By coincidence, the Criterion Theatre, just around the corner from Jermyn Street, is currently home to the long-running The 39 Steps, a larky comic spoof based on John Buchan’s 1915 novel. They are in a way twin books. Both are weirdly prescient, both involve spy rings, both have sulking heroes who are bored of London: Buchan’s Richard Hannay is Carruthers’s counterpart. But unlike The 39 Steps, which is a laugh a minute on stage, Riddle of the Sands is more seriously dealt with, says Philip Dart, director of the show and adaptor of the book. They are staging it as good old storytelling theatre with minimal scenery and two actors working like dervishes.

‘We aren’t doing a send-up. It’s not like 39 Steps, which is one gag after another. But it wouldn’t suit this story,’ says Dart. ‘I was amazed at its power over audiences: it’s been the most successful show we’ve ever done. And of course all the sailors who come along think it’s wonderful. We’ve had a number of people who’ve told us they’ve followed Childers’s route as described in the book. Our version loses some of the technical sailing stuff and concentrates more on the relationship between Carruthers and Davies.’

What of course the show naturally leaves out is its oddball author. And in him there is surely another play waiting to be written. He was a great imperialist and Anglophile who changed his tune and ended up in front of a firing squad. Childers was of Anglo–Irish descent and learnt to sail in Wicklow harbour near where he was brought up. He was educated at Haileybury and Cambridge and became a Clerk at the House of Commons, the long holidays allowing him to sail in Europe. He joined up at the outbreak of the Boer war and learnt a healthy respect for the Boers and possibly a sneaking sympathy for their cause. In 1903, the year his novel came out, he married a Boston Brahmin, Mary Osgood. Their wedding present from her parents was a 50-foot ketch called Asgard.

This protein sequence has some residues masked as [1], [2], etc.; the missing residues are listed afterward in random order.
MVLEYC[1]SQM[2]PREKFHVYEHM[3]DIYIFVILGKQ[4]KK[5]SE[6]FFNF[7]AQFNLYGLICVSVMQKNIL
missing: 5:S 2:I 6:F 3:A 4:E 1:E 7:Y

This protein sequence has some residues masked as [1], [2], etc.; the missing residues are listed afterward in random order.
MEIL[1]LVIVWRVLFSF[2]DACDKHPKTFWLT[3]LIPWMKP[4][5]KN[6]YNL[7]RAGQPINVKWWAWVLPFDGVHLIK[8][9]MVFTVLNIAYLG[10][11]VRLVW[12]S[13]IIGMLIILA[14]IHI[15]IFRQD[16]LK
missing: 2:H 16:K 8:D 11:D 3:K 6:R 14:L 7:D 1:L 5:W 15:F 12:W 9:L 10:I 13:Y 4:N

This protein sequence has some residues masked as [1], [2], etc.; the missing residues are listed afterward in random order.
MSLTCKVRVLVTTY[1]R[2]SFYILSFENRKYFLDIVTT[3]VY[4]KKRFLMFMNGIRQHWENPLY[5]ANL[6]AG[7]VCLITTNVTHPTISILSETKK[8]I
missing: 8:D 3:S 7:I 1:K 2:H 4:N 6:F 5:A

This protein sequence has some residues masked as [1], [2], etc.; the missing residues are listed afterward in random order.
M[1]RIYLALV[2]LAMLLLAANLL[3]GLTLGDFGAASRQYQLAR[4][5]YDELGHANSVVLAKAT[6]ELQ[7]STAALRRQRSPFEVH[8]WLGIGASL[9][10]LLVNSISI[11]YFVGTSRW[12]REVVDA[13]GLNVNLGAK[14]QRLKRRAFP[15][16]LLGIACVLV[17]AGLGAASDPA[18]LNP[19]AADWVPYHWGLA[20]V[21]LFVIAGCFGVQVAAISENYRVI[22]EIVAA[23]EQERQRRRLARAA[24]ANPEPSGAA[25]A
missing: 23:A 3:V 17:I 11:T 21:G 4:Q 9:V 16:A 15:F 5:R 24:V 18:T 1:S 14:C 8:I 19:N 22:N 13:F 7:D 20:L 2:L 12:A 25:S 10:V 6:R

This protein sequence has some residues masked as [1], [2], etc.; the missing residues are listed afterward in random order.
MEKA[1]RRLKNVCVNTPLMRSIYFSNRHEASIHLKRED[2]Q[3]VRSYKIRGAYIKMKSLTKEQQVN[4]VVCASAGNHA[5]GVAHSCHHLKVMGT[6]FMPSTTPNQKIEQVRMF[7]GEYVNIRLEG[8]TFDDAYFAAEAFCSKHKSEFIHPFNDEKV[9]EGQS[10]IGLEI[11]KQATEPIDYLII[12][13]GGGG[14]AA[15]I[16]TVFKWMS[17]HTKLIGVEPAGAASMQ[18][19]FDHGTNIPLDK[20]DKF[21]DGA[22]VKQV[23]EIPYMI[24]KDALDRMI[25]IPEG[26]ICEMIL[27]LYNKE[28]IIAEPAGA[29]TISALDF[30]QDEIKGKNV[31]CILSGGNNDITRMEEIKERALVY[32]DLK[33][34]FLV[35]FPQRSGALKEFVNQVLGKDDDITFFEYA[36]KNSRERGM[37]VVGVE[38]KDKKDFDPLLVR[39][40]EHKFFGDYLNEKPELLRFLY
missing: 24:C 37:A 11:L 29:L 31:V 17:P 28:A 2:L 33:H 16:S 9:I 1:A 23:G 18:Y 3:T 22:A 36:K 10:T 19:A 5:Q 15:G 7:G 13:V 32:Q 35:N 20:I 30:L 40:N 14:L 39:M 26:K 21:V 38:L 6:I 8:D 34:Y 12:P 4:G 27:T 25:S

During the first world war, he worked as an intelligence officer in the Navy and won the DSC. He even came up with a reverse plot from Riddle of the Sands to invade Germany. But it was Irish Home Rule that became his great passion — a cause he devoted himself to for the rest of his life and which branded him a traitor. Childers crossed the line when he started gun-running, using his boat to collect 800 Mauser rifles from a German tug that he and his wife delivered to waiting Republicans in southern Ireland. Two years later the guns would be used in the Easter Rising of 1916. In the gruesome civil war that followed the establishment of the Irish Free State, he threw in his lot with the new IRA in favour of total independence. It was a bad move for him. His house, where he was in hiding armed with a pistol (a capital offence) that Michael Collins had given him as a souvenir, was surrounded by Irish troops. He was marched off to Dublin for court martial.

This extraordinary, angular English gent (the late Corin Redgrave would have played him brilliantly) never complained about his lot. He shook hands with every member of the firing squad and then charmingly invited them to come closer: ‘It’ll be easier for you, lads.’ He insisted that no grudges on either side should follow his death. (His son, Erskine Hamilton Childers, would become the fourth president of Ireland in the 1970s.)  His lasting legacy is a novel that is a fine read — and now a show — even for those to whom the appeal of sailing is a mystery if not a riddle.